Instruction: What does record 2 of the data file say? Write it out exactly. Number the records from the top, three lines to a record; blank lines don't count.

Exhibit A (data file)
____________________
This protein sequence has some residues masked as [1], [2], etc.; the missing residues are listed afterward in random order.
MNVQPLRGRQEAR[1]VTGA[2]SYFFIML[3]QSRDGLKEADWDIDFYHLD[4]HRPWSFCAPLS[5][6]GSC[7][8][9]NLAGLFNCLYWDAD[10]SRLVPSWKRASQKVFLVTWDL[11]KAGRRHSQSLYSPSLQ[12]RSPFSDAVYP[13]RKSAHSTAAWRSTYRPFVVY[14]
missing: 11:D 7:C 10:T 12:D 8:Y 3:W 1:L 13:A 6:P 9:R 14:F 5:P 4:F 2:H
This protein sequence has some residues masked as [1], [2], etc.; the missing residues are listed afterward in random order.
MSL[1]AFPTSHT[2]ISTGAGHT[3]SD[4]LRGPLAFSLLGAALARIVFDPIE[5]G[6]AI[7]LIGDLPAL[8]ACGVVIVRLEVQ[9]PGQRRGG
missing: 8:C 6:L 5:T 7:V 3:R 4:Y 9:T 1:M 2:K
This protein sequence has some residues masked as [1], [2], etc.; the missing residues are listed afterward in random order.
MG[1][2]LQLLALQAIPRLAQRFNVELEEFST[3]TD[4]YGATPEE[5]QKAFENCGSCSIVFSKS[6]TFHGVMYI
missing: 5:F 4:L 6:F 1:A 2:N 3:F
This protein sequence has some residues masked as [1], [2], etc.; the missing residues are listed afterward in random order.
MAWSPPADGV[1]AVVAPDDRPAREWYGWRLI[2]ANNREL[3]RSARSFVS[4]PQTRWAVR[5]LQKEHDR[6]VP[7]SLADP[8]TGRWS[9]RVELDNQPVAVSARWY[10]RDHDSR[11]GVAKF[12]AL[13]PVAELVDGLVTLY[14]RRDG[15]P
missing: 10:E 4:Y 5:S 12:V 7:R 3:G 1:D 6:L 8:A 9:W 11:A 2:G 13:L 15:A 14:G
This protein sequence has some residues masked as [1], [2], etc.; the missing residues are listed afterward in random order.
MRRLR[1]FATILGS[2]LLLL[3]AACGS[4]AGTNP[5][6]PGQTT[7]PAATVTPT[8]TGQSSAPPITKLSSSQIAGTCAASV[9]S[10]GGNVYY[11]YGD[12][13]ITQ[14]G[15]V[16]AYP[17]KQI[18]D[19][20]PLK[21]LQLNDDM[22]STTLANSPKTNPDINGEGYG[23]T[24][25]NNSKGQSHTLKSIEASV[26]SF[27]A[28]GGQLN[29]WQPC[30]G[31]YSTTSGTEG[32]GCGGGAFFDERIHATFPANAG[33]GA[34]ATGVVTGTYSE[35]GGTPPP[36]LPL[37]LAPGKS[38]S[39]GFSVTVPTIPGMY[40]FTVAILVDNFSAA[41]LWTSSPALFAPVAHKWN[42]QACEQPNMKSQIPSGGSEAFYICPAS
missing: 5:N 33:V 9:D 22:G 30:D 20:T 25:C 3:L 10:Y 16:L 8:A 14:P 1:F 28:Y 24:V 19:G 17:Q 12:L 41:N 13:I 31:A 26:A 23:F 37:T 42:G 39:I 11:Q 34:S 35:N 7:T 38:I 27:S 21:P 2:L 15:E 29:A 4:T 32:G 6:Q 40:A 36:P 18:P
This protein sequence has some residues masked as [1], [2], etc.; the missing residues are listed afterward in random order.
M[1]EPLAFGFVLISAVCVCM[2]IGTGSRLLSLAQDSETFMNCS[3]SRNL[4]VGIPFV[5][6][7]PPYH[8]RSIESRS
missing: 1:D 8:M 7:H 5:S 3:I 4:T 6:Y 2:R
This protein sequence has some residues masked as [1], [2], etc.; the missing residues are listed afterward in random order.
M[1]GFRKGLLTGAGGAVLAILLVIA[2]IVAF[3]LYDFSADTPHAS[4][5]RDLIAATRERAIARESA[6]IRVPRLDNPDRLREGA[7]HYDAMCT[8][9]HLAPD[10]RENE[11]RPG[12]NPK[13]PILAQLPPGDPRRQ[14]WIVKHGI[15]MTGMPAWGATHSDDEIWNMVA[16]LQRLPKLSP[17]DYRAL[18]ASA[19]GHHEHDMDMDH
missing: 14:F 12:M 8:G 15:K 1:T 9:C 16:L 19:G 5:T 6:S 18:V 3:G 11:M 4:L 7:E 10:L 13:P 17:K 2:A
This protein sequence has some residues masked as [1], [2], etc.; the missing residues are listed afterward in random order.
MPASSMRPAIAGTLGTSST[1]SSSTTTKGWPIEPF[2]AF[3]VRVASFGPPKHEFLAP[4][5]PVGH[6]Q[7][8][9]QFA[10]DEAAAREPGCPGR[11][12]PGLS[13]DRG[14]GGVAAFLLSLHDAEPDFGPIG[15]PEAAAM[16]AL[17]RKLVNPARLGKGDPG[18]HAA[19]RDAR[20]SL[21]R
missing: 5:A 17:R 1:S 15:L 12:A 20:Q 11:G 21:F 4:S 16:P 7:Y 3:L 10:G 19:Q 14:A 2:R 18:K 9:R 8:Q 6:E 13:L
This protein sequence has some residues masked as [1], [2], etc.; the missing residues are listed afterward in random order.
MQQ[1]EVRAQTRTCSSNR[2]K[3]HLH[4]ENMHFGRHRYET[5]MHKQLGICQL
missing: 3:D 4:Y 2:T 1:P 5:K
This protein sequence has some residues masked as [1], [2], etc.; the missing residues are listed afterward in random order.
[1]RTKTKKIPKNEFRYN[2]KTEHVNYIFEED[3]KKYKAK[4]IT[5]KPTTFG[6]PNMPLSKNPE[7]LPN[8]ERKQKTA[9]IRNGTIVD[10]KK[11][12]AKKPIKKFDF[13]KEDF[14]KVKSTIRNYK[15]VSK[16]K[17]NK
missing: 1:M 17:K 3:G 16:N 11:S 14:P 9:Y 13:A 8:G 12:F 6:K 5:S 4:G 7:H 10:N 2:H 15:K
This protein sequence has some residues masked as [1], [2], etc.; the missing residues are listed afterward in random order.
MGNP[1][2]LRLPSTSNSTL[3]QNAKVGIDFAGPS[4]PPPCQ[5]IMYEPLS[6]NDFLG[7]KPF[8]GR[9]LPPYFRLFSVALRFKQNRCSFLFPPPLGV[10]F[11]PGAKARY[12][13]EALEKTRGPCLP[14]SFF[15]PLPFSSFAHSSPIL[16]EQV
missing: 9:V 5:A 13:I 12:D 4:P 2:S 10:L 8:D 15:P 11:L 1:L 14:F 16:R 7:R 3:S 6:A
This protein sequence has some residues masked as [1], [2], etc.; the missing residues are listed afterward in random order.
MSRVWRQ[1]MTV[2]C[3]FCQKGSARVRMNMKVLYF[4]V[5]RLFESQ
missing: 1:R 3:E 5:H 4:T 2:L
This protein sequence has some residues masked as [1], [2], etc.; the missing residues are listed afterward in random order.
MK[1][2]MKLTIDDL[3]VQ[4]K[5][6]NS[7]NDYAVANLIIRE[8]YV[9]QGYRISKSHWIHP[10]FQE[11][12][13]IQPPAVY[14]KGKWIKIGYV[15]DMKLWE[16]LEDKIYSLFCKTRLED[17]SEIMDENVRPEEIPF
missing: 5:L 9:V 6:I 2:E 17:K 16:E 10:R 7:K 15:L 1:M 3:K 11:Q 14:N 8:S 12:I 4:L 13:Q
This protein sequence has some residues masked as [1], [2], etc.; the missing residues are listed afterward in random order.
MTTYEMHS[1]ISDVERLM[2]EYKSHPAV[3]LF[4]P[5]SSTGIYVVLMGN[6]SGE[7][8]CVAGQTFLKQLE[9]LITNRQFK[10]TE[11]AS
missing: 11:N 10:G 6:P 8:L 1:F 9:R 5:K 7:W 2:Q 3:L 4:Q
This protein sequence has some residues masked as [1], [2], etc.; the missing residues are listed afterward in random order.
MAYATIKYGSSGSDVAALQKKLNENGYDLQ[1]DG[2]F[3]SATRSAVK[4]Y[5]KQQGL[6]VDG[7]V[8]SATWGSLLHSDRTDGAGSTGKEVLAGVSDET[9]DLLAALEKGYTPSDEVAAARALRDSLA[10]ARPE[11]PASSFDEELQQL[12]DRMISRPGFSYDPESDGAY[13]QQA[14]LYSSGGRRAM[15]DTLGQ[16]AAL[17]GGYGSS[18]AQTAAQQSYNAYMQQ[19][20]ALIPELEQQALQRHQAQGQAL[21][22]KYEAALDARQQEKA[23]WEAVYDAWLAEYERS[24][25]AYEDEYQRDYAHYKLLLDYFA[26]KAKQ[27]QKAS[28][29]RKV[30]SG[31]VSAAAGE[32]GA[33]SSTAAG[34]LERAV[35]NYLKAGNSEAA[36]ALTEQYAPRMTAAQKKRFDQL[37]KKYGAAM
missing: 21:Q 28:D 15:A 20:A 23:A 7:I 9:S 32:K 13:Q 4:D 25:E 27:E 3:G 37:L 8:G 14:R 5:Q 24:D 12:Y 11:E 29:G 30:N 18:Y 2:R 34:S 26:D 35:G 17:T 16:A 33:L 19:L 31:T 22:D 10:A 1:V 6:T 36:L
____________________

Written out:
This protein sequence has some residues masked as [1], [2], etc.; the missing residues are listed afterward in random order.
MSL[1]AFPTSHT[2]ISTGAGHT[3]SD[4]LRGPLAFSLLGAALARIVFDPIE[5]G[6]AI[7]LIGDLPAL[8]ACGVVIVRLEVQ[9]PGQRRGG
missing: 8:C 6:L 5:T 7:V 3:R 4:Y 9:T 1:M 2:K